The algorithm requires one sorting (O (nlogn) and one nested loop (O (N ^ 2), so the complexity is O (n ^ 2)

Both the standard solution and my greedy solution can get the AC, but the standard solution is much better than my solution in terms of time.

Standard Solution: Time 260 memory 308
My solution: Time 800 memory 308

`#include <iostream>#include <vector>#include <algorithm>using namespace std;typedef struct _AR{int b;int e;}AR;bool operator<(const AR &a, const AR &b){if (a.b == b.b) return a.e > b.e;return a.b < b.b;}vector<AR> arv;template < class T >void reverse(vector<T> &v){    T temp;for (int i = 0; i < v.size()/2; i ++){        temp = v[i];        v[i] = v[v.size()-i-1];        v[v.size()-i-1] = temp;    }}void reduce(vector<AR> &v){    reverse(v);    vector<AR>::iterator it = v.begin();    vector<AR>::iterator it2;while (it != v.end()){        it2 = it;        it2++;while (it2 != v.end()){if (it2->e >= it->e){                v.erase(it2);            }else{                it2 ++;            }        }        it ++;    }    reverse(v);}int main(){int n;    cin>>n;while (n--){        arv.clear();int c;        cin>>c;while (c--){int b, e;            cin>>b>>e;            AR a;            a.b = b;            a.e = e;            arv.push_back(a);        }        sort(arv.begin(), arv.end());        reduce(arv);int r = -1;int count = 0;for (vector<AR>::iterator it = arv.begin(); it != arv.end(); it ++){if (it->b > r){                r = it->e;                count ++;            }        }        cout<<count<<endl;    }return 0;}`

Question link: http://acm.nyist.net/JudgeOnline/problem.php? PID = 14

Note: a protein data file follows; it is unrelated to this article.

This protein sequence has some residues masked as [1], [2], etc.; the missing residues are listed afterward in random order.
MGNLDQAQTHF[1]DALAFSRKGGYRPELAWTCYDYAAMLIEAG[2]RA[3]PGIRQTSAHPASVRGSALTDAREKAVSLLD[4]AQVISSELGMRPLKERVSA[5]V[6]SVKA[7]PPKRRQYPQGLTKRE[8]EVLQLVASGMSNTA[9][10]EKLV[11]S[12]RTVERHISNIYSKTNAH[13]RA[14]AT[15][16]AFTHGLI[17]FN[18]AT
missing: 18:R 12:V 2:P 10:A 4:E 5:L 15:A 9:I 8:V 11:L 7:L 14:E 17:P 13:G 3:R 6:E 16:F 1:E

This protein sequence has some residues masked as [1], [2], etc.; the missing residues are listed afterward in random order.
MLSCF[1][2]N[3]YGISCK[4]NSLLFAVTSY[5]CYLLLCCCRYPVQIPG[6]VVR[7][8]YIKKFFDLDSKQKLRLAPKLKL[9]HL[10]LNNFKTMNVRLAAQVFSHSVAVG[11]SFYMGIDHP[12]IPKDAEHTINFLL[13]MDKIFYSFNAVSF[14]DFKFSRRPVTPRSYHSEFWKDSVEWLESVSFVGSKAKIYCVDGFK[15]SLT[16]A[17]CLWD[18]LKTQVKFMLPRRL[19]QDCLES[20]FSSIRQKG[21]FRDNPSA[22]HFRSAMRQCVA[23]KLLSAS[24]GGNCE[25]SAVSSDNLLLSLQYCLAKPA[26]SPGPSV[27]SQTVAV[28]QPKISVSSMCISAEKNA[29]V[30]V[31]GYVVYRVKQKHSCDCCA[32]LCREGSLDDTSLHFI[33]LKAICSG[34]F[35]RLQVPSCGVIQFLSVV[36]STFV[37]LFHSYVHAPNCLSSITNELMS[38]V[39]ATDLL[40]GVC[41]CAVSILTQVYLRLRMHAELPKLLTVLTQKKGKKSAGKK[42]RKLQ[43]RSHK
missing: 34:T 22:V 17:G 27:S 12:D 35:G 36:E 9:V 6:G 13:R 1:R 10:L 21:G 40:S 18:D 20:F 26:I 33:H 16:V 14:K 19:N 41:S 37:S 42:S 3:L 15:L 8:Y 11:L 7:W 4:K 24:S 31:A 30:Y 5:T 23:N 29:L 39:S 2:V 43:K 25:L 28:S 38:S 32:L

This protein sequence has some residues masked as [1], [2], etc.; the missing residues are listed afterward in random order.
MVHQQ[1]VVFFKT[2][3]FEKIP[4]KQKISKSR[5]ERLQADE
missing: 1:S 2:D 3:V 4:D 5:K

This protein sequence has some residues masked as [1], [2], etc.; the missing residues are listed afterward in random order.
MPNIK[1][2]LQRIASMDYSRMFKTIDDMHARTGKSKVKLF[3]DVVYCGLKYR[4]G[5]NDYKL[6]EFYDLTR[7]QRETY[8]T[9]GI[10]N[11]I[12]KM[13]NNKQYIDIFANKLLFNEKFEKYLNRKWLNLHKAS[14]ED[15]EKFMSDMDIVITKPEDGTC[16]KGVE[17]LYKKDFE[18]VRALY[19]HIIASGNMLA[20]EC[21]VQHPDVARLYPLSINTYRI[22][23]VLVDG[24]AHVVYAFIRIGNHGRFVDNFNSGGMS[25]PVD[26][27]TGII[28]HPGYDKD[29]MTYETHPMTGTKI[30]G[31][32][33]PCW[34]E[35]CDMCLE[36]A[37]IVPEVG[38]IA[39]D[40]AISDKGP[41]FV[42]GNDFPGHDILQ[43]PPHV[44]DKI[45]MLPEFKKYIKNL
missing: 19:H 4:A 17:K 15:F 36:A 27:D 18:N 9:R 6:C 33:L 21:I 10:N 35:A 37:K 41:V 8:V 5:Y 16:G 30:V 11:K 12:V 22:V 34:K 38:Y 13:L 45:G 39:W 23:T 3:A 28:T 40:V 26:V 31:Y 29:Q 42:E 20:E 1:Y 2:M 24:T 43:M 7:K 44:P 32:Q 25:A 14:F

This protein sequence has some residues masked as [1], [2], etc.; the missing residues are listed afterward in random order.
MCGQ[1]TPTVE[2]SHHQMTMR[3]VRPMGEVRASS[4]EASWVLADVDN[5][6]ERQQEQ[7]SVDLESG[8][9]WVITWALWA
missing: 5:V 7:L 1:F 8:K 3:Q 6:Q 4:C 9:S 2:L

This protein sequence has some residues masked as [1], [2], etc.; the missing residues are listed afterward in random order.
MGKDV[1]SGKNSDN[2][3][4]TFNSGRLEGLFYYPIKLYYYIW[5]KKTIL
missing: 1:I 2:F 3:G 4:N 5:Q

Classic question. The best solution to this question is to use the greedy algorithm:

1) Sort all input activities from morning to night according to the end time
2) traverse the list in sequence, add activities that can be added to the schedule, and maintain the activity count
3) after the traversal is completed, the output activity count
The entire process requires 1) sorting the activity list O (nlogn) 2) traversing the list O (N), so the complexity is O (nlogn)

`#include <iostream>#include <vector>#include <utility>#include <algorithm>using namespace std;bool Comp(const pair<int ,int > A1, const pair< int ,int > A2){return A1.second < A2.second;}void greedySelect(){int start,finish;int m;    cin >> m;while(m--){int n;        cin >> n;        vector< pair<int,int> > Avec;        vector< pair<int ,int> > Svec;while(n-- )        {            cin >> start >> finish;            Avec.push_back(make_pair(start,finish));        }        cin.clear();        sort(Avec.begin(),Avec.end(),Comp);        vector< pair<int,int> >::iterator iter = Avec.begin();        Svec.push_back(make_pair(iter->first,iter->second));        finish = iter->second;for( ++iter;iter != Avec.end();++iter)if(iter->first > finish)             {                Svec.push_back(make_pair(iter->first,iter->second));                finish = iter->second;            }            cout << Svec.size() << endl;     }}int main(){    greedySelect();    return 0;}`